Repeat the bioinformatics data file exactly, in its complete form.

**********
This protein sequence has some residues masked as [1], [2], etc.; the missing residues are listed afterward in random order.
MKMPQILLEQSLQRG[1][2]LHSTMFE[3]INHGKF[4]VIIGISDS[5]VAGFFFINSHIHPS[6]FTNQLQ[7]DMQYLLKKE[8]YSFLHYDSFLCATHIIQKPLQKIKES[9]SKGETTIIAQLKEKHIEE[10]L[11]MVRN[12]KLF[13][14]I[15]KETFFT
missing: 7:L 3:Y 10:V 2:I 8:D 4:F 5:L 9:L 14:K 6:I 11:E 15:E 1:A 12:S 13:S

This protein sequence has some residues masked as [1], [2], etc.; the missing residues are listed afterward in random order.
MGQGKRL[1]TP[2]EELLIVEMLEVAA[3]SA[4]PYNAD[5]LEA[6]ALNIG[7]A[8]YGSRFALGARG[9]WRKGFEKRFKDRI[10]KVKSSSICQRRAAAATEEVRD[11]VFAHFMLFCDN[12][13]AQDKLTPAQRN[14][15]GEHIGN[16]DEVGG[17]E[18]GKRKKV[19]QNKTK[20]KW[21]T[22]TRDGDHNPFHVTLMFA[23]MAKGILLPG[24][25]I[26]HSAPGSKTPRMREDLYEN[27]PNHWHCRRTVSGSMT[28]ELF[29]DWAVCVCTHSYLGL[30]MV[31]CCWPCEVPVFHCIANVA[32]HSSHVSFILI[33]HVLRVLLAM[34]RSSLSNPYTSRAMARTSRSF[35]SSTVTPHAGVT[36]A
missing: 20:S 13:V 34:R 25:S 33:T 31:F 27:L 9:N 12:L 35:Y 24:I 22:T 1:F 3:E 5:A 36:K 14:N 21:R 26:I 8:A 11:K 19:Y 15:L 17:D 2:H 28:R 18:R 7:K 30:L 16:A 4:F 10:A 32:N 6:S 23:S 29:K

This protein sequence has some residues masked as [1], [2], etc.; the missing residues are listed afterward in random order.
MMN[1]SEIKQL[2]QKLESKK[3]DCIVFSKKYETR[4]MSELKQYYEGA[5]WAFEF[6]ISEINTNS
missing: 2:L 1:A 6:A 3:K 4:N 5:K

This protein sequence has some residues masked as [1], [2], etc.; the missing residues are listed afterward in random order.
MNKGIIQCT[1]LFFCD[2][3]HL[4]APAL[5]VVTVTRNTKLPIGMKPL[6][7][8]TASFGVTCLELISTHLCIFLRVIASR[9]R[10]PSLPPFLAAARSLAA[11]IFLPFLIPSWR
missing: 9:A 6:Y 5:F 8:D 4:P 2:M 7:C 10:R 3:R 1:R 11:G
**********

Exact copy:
This protein sequence has some residues masked as [1], [2], etc.; the missing residues are listed afterward in random order.
MKMPQILLEQSLQRG[1][2]LHSTMFE[3]INHGKF[4]VIIGISDS[5]VAGFFFINSHIHPS[6]FTNQLQ[7]DMQYLLKKE[8]YSFLHYDSFLCATHIIQKPLQKIKES[9]SKGETTIIAQLKEKHIEE[10]L[11]MVRN[12]KLF[13][14]I[15]KETFFT
missing: 7:L 3:Y 10:V 2:I 8:D 4:F 5:L 9:L 14:K 6:I 11:E 15:E 1:A 12:S 13:S

This protein sequence has some residues masked as [1], [2], etc.; the missing residues are listed afterward in random order.
MGQGKRL[1]TP[2]EELLIVEMLEVAA[3]SA[4]PYNAD[5]LEA[6]ALNIG[7]A[8]YGSRFALGARG[9]WRKGFEKRFKDRI[10]KVKSSSICQRRAAAATEEVRD[11]VFAHFMLFCDN[12][13]AQDKLTPAQRN[14][15]GEHIGN[16]DEVGG[17]E[18]GKRKKV[19]QNKTK[20]KW[21]T[22]TRDGDHNPFHVTLMFA[23]MAKGILLPG[24][25]I[26]HSAPGSKTPRMREDLYEN[27]PNHWHCRRTVSGSMT[28]ELF[29]DWAVCVCTHSYLGL[30]MV[31]CCWPCEVPVFHCIANVA[32]HSSHVSFILI[33]HVLRVLLAM[34]RSSLSNPYTSRAMARTSRSF[35]SSTVTPHAGVT[36]A
missing: 20:S 13:V 34:R 25:S 33:T 31:F 27:L 9:N 12:L 35:Y 24:I 22:T 1:F 3:E 5:A 36:K 14:N 21:R 26:I 8:A 11:K 19:Y 15:L 17:D 2:H 28:R 18:R 7:K 30:L 16:A 4:F 10:A 32:N 6:S 23:S 29:K

This protein sequence has some residues masked as [1], [2], etc.; the missing residues are listed afterward in random order.
MMN[1]SEIKQL[2]QKLESKK[3]DCIVFSKKYETR[4]MSELKQYYEGA[5]WAFEF[6]ISEINTNS
missing: 2:L 1:A 6:A 3:K 4:N 5:K

This protein sequence has some residues masked as [1], [2], etc.; the missing residues are listed afterward in random order.
MNKGIIQCT[1]LFFCD[2][3]HL[4]APAL[5]VVTVTRNTKLPIGMKPL[6][7][8]TASFGVTCLELISTHLCIFLRVIASR[9]R[10]PSLPPFLAAARSLAA[11]IFLPFLIPSWR
missing: 9:A 6:Y 5:F 8:D 4:P 2:M 7:C 10:R 3:R 1:R 11:G